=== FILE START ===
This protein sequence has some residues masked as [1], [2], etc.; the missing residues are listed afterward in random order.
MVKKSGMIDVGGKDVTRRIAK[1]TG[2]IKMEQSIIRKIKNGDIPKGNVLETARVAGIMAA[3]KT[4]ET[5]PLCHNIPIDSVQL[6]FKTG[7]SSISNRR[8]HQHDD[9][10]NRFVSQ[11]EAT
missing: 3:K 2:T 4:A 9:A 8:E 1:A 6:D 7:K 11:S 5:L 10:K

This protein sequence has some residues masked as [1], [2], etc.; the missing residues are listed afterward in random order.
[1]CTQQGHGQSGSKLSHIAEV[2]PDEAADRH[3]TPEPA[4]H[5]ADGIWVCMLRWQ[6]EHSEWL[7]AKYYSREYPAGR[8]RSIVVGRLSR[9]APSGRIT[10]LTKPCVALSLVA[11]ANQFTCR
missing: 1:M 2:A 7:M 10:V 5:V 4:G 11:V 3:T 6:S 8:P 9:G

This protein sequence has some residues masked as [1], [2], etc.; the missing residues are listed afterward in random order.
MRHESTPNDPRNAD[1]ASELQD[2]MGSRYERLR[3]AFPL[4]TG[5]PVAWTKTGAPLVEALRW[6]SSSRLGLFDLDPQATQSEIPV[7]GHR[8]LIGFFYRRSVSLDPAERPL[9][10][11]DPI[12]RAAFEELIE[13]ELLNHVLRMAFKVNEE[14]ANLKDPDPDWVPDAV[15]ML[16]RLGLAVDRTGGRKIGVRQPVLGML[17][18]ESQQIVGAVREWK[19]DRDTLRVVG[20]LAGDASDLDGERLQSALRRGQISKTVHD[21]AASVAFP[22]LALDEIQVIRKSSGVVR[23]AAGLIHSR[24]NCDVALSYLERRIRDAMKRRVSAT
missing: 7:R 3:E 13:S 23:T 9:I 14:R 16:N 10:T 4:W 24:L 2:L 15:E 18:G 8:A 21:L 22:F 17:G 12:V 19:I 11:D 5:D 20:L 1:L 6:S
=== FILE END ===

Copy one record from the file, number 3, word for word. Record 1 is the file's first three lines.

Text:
This protein sequence has some residues masked as [1], [2], etc.; the missing residues are listed afterward in random order.
MRHESTPNDPRNAD[1]ASELQD[2]MGSRYERLR[3]AFPL[4]TG[5]PVAWTKTGAPLVEALRW[6]SSSRLGLFDLDPQATQSEIPV[7]GHR[8]LIGFFYRRSVSLDPAERPL[9][10][11]DPI[12]RAAFEELIE[13]ELLNHVLRMAFKVNEE[14]ANLKDPDPDWVPDAV[15]ML[16]RLGLAVDRTGGRKIGVRQPVLGML[17][18]ESQQIVGAVREWK[19]DRDTLRVVG[20]LAGDASDLDGERLQSALRRGQISKTVHD[21]AASVAFP[22]LALDEIQVIRKSSGVVR[23]AAGLIHSR[24]NCDVALSYLERRIRDAMKRRVSAT
missing: 7:R 3:E 13:S 23:T 9:I 14:R 16:N 10:T 4:W 24:L 2:L 15:E 18:G 8:A 21:L 22:F 17:G 12:V 19:I 11:D 5:D 20:L 1:L 6:S